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Emerging Infectious Diseases Journal


Volume 7: No. 4, July 2010

Mobilizing Action Toward Community Health (MATCH): Metrics, Incentives, and Partnerships for Population Health


Fran Kritz: Iím Fran Kritz, editor of the Robert Wood Johnson Foundation public health page. Mobilizing Action Toward Community Health, better known as MATCH, is a groundbreaking initiative led by the University of Wisconsin Population Health Institute and funded by the Robert Wood Johnson Foundation.


Kritz: The goal of the project is to serve as a nationwide call to action for improving health. MATCH rolled out its efforts last February with the county health rankings.


Kritz: Weíre talking today with Dr David Kindig, who is professor emeritus at the Population Health Institute at the University of Wisconsin and also the co-principal investigator for the MATCH project.


Kritz: Dr Kindig, welcome.

Dr David Kindig: Thank you for talking to me.


Kritz: We are talking today because thereís a new project and that is the new issue of the CDCís online journal Preventing Chronic Disease, includes several essays that were commissioned by the MATCH project and the Robert Wood Johnson Foundation.


Kritz: Can you highlight some of the key research among the essays in the journal?

Kindig: Sure. We were really privileged to have a number of the nationís experts on metrics contribute essays to the project and coming out next week in the journal.


Kindig: As you mention before, a large part of our MATCH project beyond the county health rankings themselves is essentially to think through and provide advice about taking action and really improving population health.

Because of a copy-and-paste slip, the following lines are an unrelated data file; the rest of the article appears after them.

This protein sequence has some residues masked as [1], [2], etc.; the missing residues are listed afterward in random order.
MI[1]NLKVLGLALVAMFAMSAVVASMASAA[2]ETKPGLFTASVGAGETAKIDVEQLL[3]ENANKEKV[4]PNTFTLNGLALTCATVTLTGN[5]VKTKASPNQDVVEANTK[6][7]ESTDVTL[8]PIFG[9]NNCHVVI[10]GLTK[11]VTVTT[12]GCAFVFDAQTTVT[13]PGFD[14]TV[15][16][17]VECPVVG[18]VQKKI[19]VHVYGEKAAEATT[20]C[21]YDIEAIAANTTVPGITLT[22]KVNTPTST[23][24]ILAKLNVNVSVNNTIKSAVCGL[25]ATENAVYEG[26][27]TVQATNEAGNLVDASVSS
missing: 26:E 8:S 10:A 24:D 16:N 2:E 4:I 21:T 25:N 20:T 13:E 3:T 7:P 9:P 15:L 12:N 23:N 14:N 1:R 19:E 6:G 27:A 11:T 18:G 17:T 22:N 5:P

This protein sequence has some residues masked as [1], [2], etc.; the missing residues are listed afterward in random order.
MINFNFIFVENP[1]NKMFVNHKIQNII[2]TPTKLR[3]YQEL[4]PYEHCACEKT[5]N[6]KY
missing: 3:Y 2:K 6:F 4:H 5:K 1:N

Kindig: And thereís an old saying that you canít manage what you canít measure and so this first issue focuses on the measurement piece: ways of thinking about outcomes, about disparities, about the different determinants, and so thereís papers on medical care metrics and socioeconomic metrics and environmental metrics.


Kindig: So each of the essay writers has up-to-date, current thinking on current and possibly future metrics.


In addition, thereís a couple of inter, thereís a couple of commentaries that start it out and particularly Linda Bilhiemer from the CDC has a nice piece about how do we evaluate the metrics in terms of their usefulness for improving population health.


Kritz: How might some of the metrics be used in future national county health rankings projects and by individual communities?


Kindig: Sure, well, um, as you know the county health rankings will be done annually and we are hoping to keep the outcomes measures the same, so we can track the overall health of counties over time in a valid way.


Kindig: But as, hopefully as some of your listeners know, we also rank counties on their determinants of health. So metrics about medical care, social factors, environmental factors, and those we will change over time as new measures become available, particularly at the county level. Often we have trouble getting robust best measures for all kinds of small counties. So we will do that.